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Bitcoin, which is essentially digital cash, is starting to be taken seriously. So why shouldn't politicians get in on the action? Tomorrow, the Federal Election Commission is expected to allow bitcoin contributions to political action committees.
NPR's Peter Overby reports that approval may come despite concerns that virtual currencies could facilitate illegal donations.
PETER OVERBY, BYLINE: Federal election officials are not alone in scrutinizing the advent of bitcoins. At a Senate hearing earlier this week, federal law enforcement officials talked about Silk Road, an online illegal marketplace that used bitcoin.
Edward Lowery III is head of the Secret Service's criminal investigative division.
EDWARD LOWERY III: While digital currencies may provide potential benefits, they present real risks through their use by the criminal and terrorist organizations trying to conceal their illicit activity.
OVERBY: But no one at that hearing wanted to stifle virtual currency and neither does the Federal Election Commission. The FEC is involved because one political action committee, the Conservative Action Fund, is seeking approval to take bitcoins as contributions.
DAN BACKER: Our interest here is we know this is happening; we're getting requests to make this happen. We really want to understand, how do we do this right?
OVERBY: That's Dan Backer, a lawyer representing the PAC at an FEC meeting last week. The six commissioners just weren't sure about non-governmental currency, as commission chair Ellen Weintraub, a Democrat, acknowledged.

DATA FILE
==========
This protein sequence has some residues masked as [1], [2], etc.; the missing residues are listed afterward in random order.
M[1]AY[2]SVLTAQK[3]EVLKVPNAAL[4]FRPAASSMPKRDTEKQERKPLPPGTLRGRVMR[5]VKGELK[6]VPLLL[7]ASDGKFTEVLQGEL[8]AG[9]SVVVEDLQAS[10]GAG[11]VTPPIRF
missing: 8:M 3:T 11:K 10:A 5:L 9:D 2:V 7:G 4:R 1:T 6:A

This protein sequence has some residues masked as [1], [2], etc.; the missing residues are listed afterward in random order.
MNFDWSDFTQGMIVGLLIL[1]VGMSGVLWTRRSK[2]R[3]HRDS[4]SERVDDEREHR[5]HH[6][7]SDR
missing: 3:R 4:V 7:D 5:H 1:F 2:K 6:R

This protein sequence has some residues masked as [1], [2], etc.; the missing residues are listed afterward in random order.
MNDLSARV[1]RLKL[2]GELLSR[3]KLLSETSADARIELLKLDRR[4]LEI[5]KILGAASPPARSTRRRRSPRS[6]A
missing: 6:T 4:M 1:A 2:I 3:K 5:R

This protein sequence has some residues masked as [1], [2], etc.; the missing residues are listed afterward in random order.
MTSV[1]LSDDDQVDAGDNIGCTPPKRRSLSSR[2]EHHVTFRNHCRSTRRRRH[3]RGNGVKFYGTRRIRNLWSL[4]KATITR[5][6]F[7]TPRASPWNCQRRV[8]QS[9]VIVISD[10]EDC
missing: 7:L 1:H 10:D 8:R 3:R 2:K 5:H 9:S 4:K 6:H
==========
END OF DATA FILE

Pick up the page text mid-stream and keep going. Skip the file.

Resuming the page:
ELLEN WEINTRAUB: The field of people out there who are more knowledgeable about how bitcoins work than we are is probably vast. So if any of those folk want to comment, we would welcome that.
OVERBY: One unresolved question: What could a political action committee do with bitcoins it received? Could it contribute bitcoins to a candidate or would it have to convert them first into currency? And a bigger question, what about transparency? PACs and candidates have to publicly identify their donors. There are contribution limits and basically no money is permitted from foreign sources.
But bitcoins are like cash. There's no record of who owns them. That would make shadow contributions easier.
Republican commissioner Matthew Petersen read from a letter submitted by lawyers for the Bitcoin Foundation. First, claiming that their system is transparent.
MATTHEW PETERSEN: This transparency is one of the features of the Bitcoin network that makes it ideally suited for political contributions.
OVERBY: Actually, this transparency is just a digital record of where any particular bitcoin has been before in its life. And Petersen read further from the Bitcoin lawyers.
PETERSEN: Bitcoin transactions are private, in the sense that there are no names attached to the public keys recorded in the blog chain.
OVERBY: And today, Democratic commissioner Ann Ravel said the commission wants to encourage new technology.
ANN RAVEL: But the important aspect for me is whether or not we can know who the donors are.
OVERBY: It's true that the commission has set disclosure standards for other financial instruments; pre-paid credit cards, for instance. So that may not be an obstacle to disclosure.
RAY LA RAJA: On the other hand, there's a kind of paradox here.
OVERBY: This is Ray La Raja. He's a political scientist who studies campaign finance at the University of Massachusetts Amherst. La Raja says Bitcoin could be a vehicle for total anonymity, and that could be a good thing.
LA RAJA: It doesn't sound like they're going to do this. But if they allow bitcoins to remain anonymous, then politicians actually wouldn't know who's giving to them. And so, at least in theory, that could cut off this corrupt exchange.
OVERBY: The exchange in which big donors help politicians and then politicians help big donors - the way things work now.
Peter Overby, NPR News, Washington.
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